The National Testing Agency will introduce a pilot version of the common entrance test by December 2020, which will be used for admission to all IoEs and central universities in 2021. Some Indian Institutes of Technology are working on developing the technical structure of the Academic Credit Bank, which will also be established by December, and become applicable to all new students joining central universities next year.

National Education Policy 2020 | States will decide on medium of instruction, says Ramesh Pokhriyal Nishank

The National Foundational Literacy and Numeracy Mission which is to be implemented by 2025 will be launched by the end of this year, said Mr. Khare. The National Council of Educational Research and Training (NCERT) will introduce the curricular framework for the new school structure, including early childhood care, by the next academic year.

Where do the difficulties lie?

Some of the proposals require legal changes. The draft Higher Education Commission of India Bill has been languishing in the Ministry for over a year, but is likely to be published for feedback by September. The proposal for a Board of Governors for universities may also require amendments of the Central and State Universities Acts. A Cabinet note has already been moved to set up the National Research Foundation as a trust under the government, but in order to make it a fully autonomous body, an Act may be required.

Others require funding. Free breakfasts can only be considered in the next academic year if a budget allocation is made to cover it. The process of converting affiliated colleges into degree granting autonomous institutions and then further into fully fledged universities is estimated to take at least 15 years, as the Centre will have to provide financial assistance for this purpose.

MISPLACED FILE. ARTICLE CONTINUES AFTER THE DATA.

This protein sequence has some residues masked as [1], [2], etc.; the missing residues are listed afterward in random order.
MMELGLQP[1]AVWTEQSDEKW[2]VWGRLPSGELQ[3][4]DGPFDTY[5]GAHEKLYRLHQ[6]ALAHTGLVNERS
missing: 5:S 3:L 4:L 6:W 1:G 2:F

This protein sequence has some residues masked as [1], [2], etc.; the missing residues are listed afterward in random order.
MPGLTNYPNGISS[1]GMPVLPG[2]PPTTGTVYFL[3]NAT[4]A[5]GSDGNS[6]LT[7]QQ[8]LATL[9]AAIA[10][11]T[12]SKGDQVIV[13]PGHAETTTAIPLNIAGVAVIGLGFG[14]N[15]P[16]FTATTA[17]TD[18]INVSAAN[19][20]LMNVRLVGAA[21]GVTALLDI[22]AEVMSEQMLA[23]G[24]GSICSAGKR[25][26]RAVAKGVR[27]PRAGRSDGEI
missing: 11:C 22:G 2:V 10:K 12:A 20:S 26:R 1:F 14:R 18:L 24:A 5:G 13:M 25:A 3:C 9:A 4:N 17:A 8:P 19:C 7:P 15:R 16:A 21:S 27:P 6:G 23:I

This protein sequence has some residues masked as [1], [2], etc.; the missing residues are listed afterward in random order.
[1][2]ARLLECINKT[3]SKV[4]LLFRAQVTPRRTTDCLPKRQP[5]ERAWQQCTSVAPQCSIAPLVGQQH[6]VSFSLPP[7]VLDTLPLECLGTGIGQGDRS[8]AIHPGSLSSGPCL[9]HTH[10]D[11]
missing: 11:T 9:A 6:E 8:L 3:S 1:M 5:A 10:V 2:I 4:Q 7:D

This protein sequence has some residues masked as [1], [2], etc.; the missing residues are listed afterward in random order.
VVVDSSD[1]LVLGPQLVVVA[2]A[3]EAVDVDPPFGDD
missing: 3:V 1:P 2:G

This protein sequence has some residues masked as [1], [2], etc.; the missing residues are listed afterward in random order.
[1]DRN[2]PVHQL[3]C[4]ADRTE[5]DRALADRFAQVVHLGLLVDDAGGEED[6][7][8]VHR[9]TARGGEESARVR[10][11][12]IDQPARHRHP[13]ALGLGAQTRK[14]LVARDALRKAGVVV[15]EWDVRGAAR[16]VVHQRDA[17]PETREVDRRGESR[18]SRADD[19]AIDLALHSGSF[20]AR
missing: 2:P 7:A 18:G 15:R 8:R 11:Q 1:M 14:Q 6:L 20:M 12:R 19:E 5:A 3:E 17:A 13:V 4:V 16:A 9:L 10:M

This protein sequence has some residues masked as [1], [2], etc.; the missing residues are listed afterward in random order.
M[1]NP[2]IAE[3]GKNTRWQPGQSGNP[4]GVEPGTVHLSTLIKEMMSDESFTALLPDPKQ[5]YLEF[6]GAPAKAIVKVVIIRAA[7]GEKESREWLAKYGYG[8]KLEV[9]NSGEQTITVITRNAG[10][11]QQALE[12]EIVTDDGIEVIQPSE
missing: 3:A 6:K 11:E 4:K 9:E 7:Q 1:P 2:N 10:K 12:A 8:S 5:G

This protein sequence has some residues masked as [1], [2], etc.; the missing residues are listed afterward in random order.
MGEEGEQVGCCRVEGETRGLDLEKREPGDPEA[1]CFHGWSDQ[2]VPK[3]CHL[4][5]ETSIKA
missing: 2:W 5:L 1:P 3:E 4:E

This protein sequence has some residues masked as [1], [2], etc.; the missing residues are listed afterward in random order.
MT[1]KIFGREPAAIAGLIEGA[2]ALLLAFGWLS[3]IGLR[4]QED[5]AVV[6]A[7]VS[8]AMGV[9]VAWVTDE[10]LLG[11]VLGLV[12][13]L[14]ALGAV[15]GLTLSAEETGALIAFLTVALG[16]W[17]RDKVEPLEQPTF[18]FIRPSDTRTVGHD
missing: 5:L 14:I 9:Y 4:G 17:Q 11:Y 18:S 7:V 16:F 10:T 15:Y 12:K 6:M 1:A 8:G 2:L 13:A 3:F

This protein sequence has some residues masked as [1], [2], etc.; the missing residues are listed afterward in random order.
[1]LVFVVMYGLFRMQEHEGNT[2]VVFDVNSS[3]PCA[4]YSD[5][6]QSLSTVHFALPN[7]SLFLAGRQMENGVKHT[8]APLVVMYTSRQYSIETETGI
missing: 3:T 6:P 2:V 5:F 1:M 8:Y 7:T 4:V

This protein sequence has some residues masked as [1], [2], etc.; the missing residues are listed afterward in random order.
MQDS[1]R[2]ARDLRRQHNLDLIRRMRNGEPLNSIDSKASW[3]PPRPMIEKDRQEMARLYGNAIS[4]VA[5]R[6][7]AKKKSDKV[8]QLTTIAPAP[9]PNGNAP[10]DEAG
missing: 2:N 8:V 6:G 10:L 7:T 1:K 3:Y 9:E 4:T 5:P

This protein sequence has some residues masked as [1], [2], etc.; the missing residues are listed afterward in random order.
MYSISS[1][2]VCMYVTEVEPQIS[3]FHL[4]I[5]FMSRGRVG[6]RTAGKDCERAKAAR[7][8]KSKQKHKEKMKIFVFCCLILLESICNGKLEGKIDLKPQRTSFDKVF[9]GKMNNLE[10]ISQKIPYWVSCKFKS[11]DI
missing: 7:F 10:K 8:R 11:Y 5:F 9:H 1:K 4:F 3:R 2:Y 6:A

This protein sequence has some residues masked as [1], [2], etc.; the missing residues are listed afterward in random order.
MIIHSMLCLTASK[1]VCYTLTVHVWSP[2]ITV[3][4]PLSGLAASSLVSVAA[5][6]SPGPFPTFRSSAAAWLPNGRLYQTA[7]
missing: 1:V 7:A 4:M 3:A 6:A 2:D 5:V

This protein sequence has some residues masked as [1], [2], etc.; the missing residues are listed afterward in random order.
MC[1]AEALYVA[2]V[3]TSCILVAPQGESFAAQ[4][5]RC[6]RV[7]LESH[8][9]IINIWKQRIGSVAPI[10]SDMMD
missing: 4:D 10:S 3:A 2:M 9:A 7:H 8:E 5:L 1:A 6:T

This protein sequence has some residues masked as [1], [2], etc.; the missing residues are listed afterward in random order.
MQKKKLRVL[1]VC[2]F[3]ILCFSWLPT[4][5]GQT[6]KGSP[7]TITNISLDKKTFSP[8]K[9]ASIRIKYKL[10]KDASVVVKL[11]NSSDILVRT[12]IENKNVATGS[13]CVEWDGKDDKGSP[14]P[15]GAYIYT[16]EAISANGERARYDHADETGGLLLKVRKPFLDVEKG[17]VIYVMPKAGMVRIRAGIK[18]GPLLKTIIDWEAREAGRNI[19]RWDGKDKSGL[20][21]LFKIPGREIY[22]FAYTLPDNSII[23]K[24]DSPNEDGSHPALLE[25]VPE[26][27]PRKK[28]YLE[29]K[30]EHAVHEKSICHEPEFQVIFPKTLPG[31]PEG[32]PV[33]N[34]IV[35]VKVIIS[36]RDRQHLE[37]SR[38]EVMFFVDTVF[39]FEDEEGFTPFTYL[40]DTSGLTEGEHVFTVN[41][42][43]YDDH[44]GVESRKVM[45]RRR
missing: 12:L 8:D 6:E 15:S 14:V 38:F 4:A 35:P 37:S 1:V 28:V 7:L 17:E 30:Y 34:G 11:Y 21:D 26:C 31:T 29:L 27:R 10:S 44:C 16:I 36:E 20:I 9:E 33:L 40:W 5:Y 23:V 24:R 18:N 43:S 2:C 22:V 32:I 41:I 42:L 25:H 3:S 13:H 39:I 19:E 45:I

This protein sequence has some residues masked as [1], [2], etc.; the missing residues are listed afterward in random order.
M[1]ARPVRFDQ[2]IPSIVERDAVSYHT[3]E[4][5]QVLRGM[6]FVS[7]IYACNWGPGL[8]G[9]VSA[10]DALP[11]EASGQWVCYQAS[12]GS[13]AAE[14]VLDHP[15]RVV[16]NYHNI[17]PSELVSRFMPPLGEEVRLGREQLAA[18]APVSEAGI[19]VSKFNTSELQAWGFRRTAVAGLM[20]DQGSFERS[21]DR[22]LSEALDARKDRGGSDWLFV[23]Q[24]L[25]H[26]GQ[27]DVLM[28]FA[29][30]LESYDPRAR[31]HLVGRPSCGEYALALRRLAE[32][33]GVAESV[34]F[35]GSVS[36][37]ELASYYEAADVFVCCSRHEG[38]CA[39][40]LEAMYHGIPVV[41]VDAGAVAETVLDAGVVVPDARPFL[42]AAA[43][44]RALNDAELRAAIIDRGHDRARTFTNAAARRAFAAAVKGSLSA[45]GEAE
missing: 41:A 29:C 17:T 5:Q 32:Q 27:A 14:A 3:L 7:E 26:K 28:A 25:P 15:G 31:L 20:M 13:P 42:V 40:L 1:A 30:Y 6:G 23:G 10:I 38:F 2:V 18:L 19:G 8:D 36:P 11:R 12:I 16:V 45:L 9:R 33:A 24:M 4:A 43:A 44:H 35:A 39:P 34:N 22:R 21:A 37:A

Editorial | A long road: On National Education Policy 2020

The Ministry feels that an increase in government funding of education to 6% of GDP will be sufficient to cover the financial implications of the NEP. However, such an increase in funding has been proposed but not achieved for the last half-century, point out experts. The proposal to make the mother tongue the medium of instruction till Class 5, which has stirred up the fiercest debates, is dependent on State governments, according to the Education Minister, who would not even confirm that the policy will be implemented by centrally-run schools.

Dear subscriber,

Thank you!

Your support for our journalism is invaluable. Its a support for truth and fairness in journalism. It has helped us keep apace with events and happenings.

The Hindu has always stood for journalism that is in the public interest. At this difficult time, it becomes even more important that we have access to information that has a bearing on our health and well-being, our lives, and livelihoods. As a subscriber, you are not only a beneficiary of our work but also its enabler.

We also reiterate here the promise that our team of reporters, copy editors, fact-checkers, designers, and photographers will deliver quality journalism that stays away from vested interest and political propaganda.

Suresh Nambath

« Go back